More legislation proposed to clamp down on worker misclassification

A new bill introduced in the Senate will amend the FLSA to add a new worker classification.
A new bill introduced in the Senate will amend the FLSA to add a new worker classification.

The ongoing work on worker reclassification has yet another added component. In addition to the Memorandum of Understanding that the USDOL has had 23 states and multiple municipalities agree to, and the pronouncement by Presidential candidate Hillary Clinton that independent contractor misclassification is a prime campaign issue for her, we have two senators who have introduced a bill to alter the FLSA to outlaw employee misclassification.

Payroll Fraud Prevention Act of 2015

The Payroll Fraud Prevention Act of 2015 was introduced by Senators Bob Casey (D-PA) and Al Franken (D-MN). It is in reality just a rehash of previous attempts to do the same thing in 2013 and 2014, but this, along with the other things, indicate the gathering inertia of the government to change how independent contractors are defined and used.
The bill seeks to amend the Fair Labor Standards Act (FLSA) to add a new category of worker called the “non-employee.” It would require employers to provide notices to workers about their classification as an employee or a “non-employee”. Failure to provide this notice and the resultant misclassification will result in a $5000 fine per case.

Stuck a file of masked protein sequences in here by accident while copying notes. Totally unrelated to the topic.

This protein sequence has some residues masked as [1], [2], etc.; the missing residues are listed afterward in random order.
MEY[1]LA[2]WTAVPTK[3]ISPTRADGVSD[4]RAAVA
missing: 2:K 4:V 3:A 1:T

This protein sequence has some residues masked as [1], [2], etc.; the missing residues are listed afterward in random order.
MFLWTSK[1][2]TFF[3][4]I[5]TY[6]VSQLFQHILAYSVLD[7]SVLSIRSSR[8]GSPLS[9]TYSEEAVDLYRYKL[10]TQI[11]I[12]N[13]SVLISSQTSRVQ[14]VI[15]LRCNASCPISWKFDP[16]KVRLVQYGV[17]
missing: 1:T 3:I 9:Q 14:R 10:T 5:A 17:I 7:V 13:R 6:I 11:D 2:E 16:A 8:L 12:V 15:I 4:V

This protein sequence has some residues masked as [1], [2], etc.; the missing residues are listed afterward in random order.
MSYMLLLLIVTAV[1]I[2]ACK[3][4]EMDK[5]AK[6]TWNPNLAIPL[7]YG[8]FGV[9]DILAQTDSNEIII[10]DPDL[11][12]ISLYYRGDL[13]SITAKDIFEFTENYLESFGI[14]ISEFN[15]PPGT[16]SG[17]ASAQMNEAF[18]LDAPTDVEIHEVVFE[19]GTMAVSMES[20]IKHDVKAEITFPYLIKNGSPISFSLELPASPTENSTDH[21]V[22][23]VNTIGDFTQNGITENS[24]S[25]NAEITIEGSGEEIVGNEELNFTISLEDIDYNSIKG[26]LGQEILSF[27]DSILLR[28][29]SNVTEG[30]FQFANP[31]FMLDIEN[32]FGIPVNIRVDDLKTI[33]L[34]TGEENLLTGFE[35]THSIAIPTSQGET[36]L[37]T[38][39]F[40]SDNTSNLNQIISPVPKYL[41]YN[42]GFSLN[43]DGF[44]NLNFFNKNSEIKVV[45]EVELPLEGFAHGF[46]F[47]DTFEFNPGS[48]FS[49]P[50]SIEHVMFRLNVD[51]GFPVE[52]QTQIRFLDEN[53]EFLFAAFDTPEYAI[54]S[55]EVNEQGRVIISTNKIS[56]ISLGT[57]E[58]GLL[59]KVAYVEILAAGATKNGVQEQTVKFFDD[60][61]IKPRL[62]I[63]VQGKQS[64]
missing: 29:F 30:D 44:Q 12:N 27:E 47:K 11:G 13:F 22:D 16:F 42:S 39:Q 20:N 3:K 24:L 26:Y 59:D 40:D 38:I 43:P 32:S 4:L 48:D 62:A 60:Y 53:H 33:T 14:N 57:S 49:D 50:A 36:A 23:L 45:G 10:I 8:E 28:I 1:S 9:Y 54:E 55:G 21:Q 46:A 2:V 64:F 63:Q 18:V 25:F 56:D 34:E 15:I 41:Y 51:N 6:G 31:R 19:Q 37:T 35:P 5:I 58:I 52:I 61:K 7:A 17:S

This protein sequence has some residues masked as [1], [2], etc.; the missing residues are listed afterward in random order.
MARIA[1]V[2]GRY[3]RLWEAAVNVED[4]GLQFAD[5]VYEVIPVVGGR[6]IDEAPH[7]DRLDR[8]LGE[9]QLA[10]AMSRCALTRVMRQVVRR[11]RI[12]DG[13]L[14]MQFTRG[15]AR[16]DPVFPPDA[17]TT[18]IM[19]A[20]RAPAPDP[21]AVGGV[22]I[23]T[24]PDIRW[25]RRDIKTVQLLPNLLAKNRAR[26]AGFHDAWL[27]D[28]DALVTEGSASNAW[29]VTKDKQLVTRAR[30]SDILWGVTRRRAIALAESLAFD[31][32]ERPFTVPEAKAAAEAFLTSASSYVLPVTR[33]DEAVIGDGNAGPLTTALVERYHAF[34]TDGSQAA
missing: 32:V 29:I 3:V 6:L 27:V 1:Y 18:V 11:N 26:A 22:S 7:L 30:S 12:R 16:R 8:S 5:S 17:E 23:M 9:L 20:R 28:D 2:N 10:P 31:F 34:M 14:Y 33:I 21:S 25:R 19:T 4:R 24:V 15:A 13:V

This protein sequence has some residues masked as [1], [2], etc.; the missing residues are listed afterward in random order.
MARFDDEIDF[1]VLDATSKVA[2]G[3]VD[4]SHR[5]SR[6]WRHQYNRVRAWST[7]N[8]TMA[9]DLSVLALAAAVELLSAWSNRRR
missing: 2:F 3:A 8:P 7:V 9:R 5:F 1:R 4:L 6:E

No chance of passing

This bill has no chance of passing in this current Congress just as bills in the past have not passed. It is however, another indication of the gathering steam of the clamp down on the use of independent contractor. This, along with numerous lawsuits against companies like Uber and Lyft and the attention a Presidential campaign will bring, will make this a prime target of discussion in the coming year. Increased awareness tends to breed discontent sometimes and we may see state legislatures taking up the issue as well. With enough pressure even a Republican controlled Congress could be convinced to pass just such a bill.

Get your house in order

Even absent new legislation there is enough current regulation to make it prudent to take the time and effort to insure that your use of independent contractors truly meets the standards required. None of these laws prevent the use of “true” independent contractors, but with potential legislation calling the misclassification “fraud” it is time to make sure you are truly classifying people correctly.
Let’s face it many of you are not. Searching my blog and reading the posts listed below will provide you with guidance on properly classifying independent contractors. You can also search my blog in the search bar on the right by using the term “independent contractor” to learn more. Naturally you can also reach out to me and I will be able to provide some guidance.

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